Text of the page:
• In asymmetrical communications, downstream throughput is higher than upstream throughput
      • Symmetrical technology provides equal capacity for data traveling both upstream and downstream
        • Symmetrical transmission is suited to users who both upload and download significant amounts of data
  • 37. DSL (continued)
    • DSL Connectivity
    • A DSL modem is a device that modulates outgoing signals and demodulates incoming DSL signals
      • The DSL modem may be external to the computer and connect to a computer’s Ethernet NIC via an RJ-45,USB, or wireless interface
      • DSL access multiplexer (DSLAM) aggregates multiple DSL subscriber lines and connects them to a larger carrier or to the Internet backbone
      • DSL is not available in all areas of the United States
  • 38. Cable
      • Cable connections require that the customer use a special cable modem, a device that modulates and demodulates signals for transmission and reception via cable wiring
      • Cable modems operate at the Physical and Data Link layer of the OSI Model, and therefore do not manipulate higher-layer protocols such as IP or IPX
      • To provide Internet access through its network, the cable company must upgrade its existing equipment to support bidirectional, digital communications
      • The cable company’s network wiring must be replaced with hybrid fiber-coax (HFC), an expensive fiber-optic link that can support high frequencies
  • 39. Cable (continued)
        • Either fiber-optic or coaxial cable may connect the node to the customer’s business or residence via a connection known as a cable drop
        • These nodes then connect to the cable company’s central office, which is known as its head-end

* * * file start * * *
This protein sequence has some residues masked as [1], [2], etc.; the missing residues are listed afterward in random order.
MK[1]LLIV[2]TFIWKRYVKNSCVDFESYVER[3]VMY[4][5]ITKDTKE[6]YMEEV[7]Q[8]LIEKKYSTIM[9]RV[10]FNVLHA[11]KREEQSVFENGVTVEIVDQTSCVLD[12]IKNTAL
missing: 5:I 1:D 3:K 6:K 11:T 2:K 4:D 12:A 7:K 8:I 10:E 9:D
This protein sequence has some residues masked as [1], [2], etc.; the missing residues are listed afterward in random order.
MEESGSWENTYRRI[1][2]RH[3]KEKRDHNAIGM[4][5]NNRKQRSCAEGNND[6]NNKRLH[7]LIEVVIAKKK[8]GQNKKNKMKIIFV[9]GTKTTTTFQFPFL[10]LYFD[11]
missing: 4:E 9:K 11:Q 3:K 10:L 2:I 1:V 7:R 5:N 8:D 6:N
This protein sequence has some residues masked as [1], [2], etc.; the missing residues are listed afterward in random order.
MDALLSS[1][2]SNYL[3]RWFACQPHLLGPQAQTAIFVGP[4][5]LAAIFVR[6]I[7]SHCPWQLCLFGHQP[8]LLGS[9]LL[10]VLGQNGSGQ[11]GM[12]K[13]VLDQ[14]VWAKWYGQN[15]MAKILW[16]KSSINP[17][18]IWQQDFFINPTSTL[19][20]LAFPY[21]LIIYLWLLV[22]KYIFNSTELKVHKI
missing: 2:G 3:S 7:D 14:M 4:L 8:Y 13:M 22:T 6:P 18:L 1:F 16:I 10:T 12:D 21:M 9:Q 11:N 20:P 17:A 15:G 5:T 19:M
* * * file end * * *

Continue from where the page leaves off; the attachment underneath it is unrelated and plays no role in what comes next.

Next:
• 40. SONET
      • SONET (Synchronous Optical Network) is a high-bandwidth WAN signaling technique
      • SONET specifies framing and multiplexing techniques at the Physical layer of the OSI Model
  • 41. SONET (continued)
      • Its four key strengths are that it: can integrate many other WAN technologies; offers fast data transfer rates; allows for simple link additions and removals; and provides a high degree of fault tolerance
      • The word synchronous means that data being transmitted and received by nodes must conform to a timing scheme
  • 42. SONET (continued)
      • SONET provides interoperability
      • SONET is often used to aggregate multiple T1s, T3s, or ISDN lines
      • SONET is also used as the underlying technology for ATM transmission
      • Internationally, SONET is known as SDH (Synchronous Digital Hierarchy)
      • SONET’s extraordinary fault tolerance results from its use of a double-ring topology over fiber-optic cable
      • Self-healing is a characteristic of dual-ring topologies that allows them to automatically reroute traffic along the backup ring if the primary ring becomes severed
  • 43. SONET (continued)
      • Most SONET multiplexers allow for easy additions or removals of connections to the SONET ring, which makes this technology easily adaptable to growing and changing networks
      • The data rate of a particular SONET ring is indicated by its Optical Carrier (OC) level
  • 44. WAN Implementation
    • Reliability
    • A WAN’s reliability depends partly on the transmission medium it uses and partly on its topology and transmission methods
      • Not very reliable, suited to individual or unimportant transmissions: PSTN dial-up
        • Sufficiently reliable, suited for day-to-day transmissions: ISDN,T1, fractional T1, T3, DSL, cable, X.25, and Frame Relay
        • Very reliable, suited to mission-critical applications: SONET
  • 45. WAN Implementation (continued)
    • Security
      • Fiber optic media are the most secure transmission media
      • WAN security depends in part on the encryption measures each carrier provides for its lines
      • Enforce password-based authorization for LAN and WAN access and teach users how to choose difficult-to-decrypt passwords
      • Take the time to develop, publish, and enforce a security policy for users in your organization
      • Maintain restricted access to network equipment rooms and data centers
  • 46. Remote Connectivity
    • As a remote user, you must connect to a LAN via remote access, which can be accomplished in one of several ways: dial-up networking, remote control, terminal services, Web portals, or a virtual private network (VPN)